Phalibois Automaton from a Traveling Exhibition
- Sold for:
- Clocks, Watches & Scientific Instruments - 2345
- Date / Time :
- July 29, 2006 10:00AM
Phalibois Automaton from a Traveling Exhibition, titled "New Woman", probably once coin-operated, depicting a father rocking his two children while his wife sleeps, with papier-mache head, articulated eyes and jaw, the children with closed-mouth bisque heads and glass eyes, in shambolic room setting with original flower papers, chromolithographs in frames, silk-curtained bed half concealing the mother with flowing red hair and articulated breast, a bedside chair with brush and petticoat, a second chair beside the cradle with bassinet on the seat and the father's waistcoat hanging on the back, and abandoned boots, stockings and slippers scattered on the floor, in glazed wood case with gilt frame and rear exterior flywheel turning two pulleys and six brass cams controlling the ten movements; father looks from side to side, blinks, nods and moves his mouth as though singing to sleep the baby that he rocks in his arms, while simultaneously rocking the cradle of the eldest child with his foot; the child awakes, sits up and raises her arms as though crying, but without making enough noise to disturb her mother who is sleeping, her breast rising and falling beneath the covers. ht. of father 16 in., wd. 49 x ht. 41 x dp. 15 1/2 in. R>
Provenance: Purchased in New Zealand in 1967 from Corby's Auctioneers by the vendor's late father, who ran an antique shop in Wellington until his death in 1984. Six automata were offered in the auction: Daniel in the Lions' Den, Headless Clown, Drunken Clown, New Woman, a Ballet and a Courtroom Scene. According to family legend, the six once formed part of a series of twenty in a traveling coin-operated display; the missing fourteen were thrown into the harbour when the display went bankrupt, while the remaining six were retired to the windows of Laidlaw-Leeds department store in New Zealand. The Courtroom Scene and New Woman were displayed in the family business until it closed in 1986, and then loaned to the Te Papa National Museum where they were kept in storage until earlier this year.
Note: It is possible that all six (or even twenty) automata were originally driven by the same large electric, or steam-powered, motor and all activated at one time by a coin deposited in a wall box. Such large-scale coin-operated displays were certainly known. From 1894, the English maker John Dennison had a permanent exhibition on the upper floor of the Blackpool Tower, where every automaton was set in motion by a coin. Dennison, who described himself as "a musical model maker", built a number of early models around existing automata which he bought from well-known French makers such as Phalibois and Vichy, and then converted to run on his own motors, with a coin-release mechanism added.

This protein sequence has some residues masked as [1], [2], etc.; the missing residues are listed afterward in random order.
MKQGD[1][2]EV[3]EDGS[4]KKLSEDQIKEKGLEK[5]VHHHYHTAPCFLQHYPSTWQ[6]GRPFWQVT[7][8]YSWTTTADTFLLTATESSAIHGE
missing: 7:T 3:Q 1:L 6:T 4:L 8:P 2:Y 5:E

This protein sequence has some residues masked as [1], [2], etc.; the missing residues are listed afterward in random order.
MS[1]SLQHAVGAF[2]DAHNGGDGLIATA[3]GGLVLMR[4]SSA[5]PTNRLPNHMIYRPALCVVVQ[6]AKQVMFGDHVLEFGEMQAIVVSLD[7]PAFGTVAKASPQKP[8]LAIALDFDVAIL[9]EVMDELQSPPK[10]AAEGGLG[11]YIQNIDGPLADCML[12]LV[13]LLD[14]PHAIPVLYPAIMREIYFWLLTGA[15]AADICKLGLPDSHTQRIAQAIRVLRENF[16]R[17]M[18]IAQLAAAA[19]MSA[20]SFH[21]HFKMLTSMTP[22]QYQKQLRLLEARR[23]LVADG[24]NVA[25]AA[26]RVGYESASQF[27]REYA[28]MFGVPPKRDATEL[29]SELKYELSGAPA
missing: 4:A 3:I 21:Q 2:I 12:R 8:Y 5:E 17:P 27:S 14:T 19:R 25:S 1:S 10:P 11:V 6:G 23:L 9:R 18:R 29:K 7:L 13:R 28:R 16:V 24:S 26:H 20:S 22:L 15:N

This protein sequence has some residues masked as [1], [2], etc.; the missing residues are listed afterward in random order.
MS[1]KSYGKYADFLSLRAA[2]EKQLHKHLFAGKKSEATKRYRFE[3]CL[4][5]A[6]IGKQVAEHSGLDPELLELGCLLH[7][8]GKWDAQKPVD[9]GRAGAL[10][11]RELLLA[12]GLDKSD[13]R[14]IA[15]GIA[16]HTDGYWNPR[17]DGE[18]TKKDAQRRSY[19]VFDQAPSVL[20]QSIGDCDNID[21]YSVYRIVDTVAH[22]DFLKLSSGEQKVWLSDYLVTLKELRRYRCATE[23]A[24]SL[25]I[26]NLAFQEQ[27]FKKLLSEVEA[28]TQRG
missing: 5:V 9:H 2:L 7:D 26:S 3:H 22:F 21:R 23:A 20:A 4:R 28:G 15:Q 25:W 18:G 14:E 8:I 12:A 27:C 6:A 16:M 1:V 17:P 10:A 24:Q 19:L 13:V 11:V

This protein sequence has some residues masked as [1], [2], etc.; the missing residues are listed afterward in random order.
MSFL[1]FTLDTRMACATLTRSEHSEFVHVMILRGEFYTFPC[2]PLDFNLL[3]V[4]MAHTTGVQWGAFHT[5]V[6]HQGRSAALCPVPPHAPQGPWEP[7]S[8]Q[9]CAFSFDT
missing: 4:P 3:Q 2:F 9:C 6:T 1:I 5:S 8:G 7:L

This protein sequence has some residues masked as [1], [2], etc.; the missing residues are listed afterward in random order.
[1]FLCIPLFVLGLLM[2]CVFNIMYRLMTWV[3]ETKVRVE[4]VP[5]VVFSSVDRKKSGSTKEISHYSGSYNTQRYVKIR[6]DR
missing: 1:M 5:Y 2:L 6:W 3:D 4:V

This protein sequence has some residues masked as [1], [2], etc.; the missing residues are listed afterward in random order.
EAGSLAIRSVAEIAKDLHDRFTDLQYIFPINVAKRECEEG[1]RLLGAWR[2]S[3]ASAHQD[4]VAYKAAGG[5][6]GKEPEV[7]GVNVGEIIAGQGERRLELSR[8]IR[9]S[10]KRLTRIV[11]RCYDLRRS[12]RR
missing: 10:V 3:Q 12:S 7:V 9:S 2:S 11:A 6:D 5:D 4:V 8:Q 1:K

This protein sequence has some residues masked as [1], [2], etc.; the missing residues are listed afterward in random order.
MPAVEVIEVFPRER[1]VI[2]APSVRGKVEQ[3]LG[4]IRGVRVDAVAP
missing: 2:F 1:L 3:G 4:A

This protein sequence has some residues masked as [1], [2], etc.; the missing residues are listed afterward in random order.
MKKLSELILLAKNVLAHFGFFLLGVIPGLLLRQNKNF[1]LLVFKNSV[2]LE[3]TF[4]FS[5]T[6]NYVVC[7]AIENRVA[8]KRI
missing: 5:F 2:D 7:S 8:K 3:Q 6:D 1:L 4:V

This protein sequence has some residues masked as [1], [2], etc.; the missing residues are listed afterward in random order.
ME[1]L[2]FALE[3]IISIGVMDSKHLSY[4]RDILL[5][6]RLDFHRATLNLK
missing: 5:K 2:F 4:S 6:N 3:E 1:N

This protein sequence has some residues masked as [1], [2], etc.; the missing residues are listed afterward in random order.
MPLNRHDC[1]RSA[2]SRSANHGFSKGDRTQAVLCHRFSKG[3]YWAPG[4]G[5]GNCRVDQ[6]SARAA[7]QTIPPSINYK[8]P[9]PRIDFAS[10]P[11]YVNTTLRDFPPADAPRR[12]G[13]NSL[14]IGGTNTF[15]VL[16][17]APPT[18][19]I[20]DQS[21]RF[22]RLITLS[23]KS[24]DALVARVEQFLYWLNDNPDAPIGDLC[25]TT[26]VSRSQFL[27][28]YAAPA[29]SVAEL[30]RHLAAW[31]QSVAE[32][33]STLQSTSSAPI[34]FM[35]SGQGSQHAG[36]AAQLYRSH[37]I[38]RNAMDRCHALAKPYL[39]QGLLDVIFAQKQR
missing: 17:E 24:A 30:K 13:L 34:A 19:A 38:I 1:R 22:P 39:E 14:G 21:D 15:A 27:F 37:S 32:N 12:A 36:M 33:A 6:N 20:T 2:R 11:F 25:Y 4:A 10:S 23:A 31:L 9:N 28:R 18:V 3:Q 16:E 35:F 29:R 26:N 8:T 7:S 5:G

Dennison's automata featured a range of entertaining themes, from fortune tellers and magicians, a version of Daniel in the Lions' den, an early conversion of a Phalibois Tightrope Walker, to more macabre and mysterious pieces such as the Haunted House and the Dying Child. Although much smaller in size, one of Dennison's early models Poor Father is identical to Phalibois' New Woman, suggesting that the entire series may have been a special commission built by Phalibois for one of Dennison's English customers. Another automaton named in the series, the Headless Clown, strengthens this attribution; a coin-operated example of the Headless Clown which appeared at auction in London in 2000, after having been toured for many years by an English fairground family, was also an early Dennison conversion of a Phalibois figure.
Perhaps more than any other maker, Henry Phalibois, who took over the family firm from his father in 1893, seems to have specialized in these large and elaborate automata made to order. Other well-known coin-operated pieces by Phalibois include the Whistling Boy and the Coochee-Coochee.
Literature: Darren Hesketh, (2005), Penny-in-the-Slot Automata and the Working Model, chapter 5.
Bailly, Automata, the Golden Age, p. 169 for what appears to be an identical figure, in a different setting, to the father in "New Woman".